A clock input of a D-flip-flop 110 is connected to the input signal Si and a D-input of the D-flip-flop 110 is connected to a logic "1". A noninverted output of the D-flip-flop 110 is connected to one input of a NAND gate 115 and an inverted output of the D-flip-flop 110 is connected through a delay circuit 114 to the other input of the NAND gate 115. A delay time τ of the delay circuit is 1/2nf0. Therefore, when the input signal Si changes from logic "0" to logic "1" the NAND gate 115 outputs a pulse having a pulse width of 1/2nf0. A counter 111 is used for inhibiting an additional pulse until the input signal is interrupted for a predetermined time interval. A clear input of the counter 111 is connected through the inverter 113 to the input signal Si. While the clear input of the counter 111 is inactive the counter 111 counts clock pulses input from a clock input. After the counter 111 counts a predetermined number of clock pulses, namely, after the predetermined time interval, an output Q of the counter 111 goes to a logic "1". The output of the counter 111 is connected through the inverter 112 to the clear input of the D-flip-flop 110. After the input signal Si changes from logic "0" to logic "1" and the NAND gate 115 outputs the pulse, the next pulse is inhibited if the next input signals follow within the predetermined time interval, because the D-flip-flop 110 is not cleared.
FIG. 4 is a circuit diagram showing a well-known construction of a 1-/n divider 12 where n=4. While a set signal "a" is active, namely a logic "0", JK-flip-flop 120 is cleared and JK-flip-flop 121 is set to logic "1". This indicates a state "2", namely, state "n/2".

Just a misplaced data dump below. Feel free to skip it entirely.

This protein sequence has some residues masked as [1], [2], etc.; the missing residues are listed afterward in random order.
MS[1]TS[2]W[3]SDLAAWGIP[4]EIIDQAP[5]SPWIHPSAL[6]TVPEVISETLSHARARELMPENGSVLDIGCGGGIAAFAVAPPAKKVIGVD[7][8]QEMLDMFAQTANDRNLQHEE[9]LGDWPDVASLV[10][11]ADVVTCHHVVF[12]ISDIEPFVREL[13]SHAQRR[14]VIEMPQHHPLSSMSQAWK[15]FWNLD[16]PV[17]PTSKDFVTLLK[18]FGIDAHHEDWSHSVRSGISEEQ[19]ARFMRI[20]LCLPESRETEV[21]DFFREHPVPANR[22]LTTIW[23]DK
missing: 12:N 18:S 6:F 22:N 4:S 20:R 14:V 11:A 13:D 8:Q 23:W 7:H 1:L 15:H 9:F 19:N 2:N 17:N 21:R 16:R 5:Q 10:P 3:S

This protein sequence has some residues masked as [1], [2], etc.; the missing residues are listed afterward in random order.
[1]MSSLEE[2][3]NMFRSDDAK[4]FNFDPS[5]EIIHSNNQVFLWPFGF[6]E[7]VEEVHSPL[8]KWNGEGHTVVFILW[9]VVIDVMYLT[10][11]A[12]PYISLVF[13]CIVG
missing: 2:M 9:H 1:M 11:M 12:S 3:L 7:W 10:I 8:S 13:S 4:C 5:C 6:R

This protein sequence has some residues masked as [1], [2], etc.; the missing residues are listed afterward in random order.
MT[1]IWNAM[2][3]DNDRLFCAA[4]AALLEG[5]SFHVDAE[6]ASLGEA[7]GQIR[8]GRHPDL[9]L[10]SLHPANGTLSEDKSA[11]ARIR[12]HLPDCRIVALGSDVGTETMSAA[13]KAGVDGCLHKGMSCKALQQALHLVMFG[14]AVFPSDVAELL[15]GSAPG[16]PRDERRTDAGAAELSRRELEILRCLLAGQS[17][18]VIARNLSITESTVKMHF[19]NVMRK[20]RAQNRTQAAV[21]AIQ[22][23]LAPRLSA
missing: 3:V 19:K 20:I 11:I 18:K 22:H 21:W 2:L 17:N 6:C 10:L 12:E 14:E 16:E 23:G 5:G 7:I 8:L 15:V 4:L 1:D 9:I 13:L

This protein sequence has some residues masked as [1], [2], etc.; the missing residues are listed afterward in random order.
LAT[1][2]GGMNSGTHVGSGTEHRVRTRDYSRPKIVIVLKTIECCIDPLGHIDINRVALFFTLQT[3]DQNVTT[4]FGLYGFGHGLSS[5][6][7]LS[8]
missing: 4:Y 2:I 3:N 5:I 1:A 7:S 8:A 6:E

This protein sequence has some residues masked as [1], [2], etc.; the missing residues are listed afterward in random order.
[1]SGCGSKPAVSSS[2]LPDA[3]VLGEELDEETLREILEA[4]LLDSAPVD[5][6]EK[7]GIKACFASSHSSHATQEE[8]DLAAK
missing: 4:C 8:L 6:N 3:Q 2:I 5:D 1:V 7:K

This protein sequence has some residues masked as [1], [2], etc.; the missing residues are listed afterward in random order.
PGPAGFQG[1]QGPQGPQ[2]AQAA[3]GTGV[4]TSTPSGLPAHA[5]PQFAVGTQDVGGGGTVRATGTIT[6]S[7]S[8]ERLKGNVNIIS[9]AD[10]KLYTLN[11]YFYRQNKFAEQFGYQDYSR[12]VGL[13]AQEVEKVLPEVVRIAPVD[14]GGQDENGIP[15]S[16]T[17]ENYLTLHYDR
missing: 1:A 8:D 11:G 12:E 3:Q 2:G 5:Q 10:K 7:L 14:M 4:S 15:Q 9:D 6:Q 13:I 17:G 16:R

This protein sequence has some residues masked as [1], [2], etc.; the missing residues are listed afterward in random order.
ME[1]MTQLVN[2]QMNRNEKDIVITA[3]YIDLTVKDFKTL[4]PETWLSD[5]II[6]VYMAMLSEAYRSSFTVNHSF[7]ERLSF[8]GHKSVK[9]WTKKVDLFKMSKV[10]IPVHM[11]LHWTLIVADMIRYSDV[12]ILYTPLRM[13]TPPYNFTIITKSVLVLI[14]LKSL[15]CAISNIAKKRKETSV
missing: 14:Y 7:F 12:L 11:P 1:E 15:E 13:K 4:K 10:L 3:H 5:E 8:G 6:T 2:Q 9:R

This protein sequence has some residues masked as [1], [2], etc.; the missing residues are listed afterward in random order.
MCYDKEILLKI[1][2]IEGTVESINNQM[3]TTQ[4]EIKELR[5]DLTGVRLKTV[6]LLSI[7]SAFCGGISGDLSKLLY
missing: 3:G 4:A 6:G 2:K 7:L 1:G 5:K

FIG. 5 is a timing chart for explaining the operation and status of the 1/n divider 12. As shown in FIG. 5, the 1/n divider 12 raises its output when its state becomes n/2.
FIG. 6 is a timing chart for explaining a lead-in operation in the case where the phase difference between the input signal S and the output signal S0 is 180° . In order to explain concretely, we will assume a division factor of 4 (n=4) and a partition number of the phase 8 (N=4). Though the circuit shown in FIG. 3 outputs a negative pulse, the pulse "a" is shown as a positive pulse in FIGS. 6 and 7.
When input signal Si is raised, the signal initiation pulse generator 11 generates a pulse in "a" and the pulse then sets the divider 12 to n/2=2. As shown in the FIG. 3, in this case, phase synchronization is performed immediately, and thereafter the circuit operates in the same manner as the circuit of the prior art. Therefore, the initial lead-in time is zero.
In the circuit of the present invention, the condition where the initial lead-in time is the longest occurs when the phase difference between the input signal and the output signal is 1/(2nf0)×(2k+1) where k is an integer. For example, the case where it is 1/(2nf0)×3 is explained using the timing chart of FIG. 7. The condition n=4 and N=4 is the same as in FIG. 6.
When the input signal Si is raised, the signal initiation pulse generator 11 generates a pulse in "a", which sets the divider 12 to n/2=2. In this case, when the pulse in "a" becomes inactive, the output "b" of the data selector 4 is raised at the same time. Therefore, there may be two cases where the output "b" is active and where the output "b" is inactive. In the former case, the state of the divider 12 and its output are as shown in S0, of FIG. 7. In the latter case, they are as shown in S0 of FIG. 7. In both cases, however, the phase difference from the input signal is 1/(2nf0 ) (=τ/N), and m×N=4m phase comparisons are required to perform phase synchronization.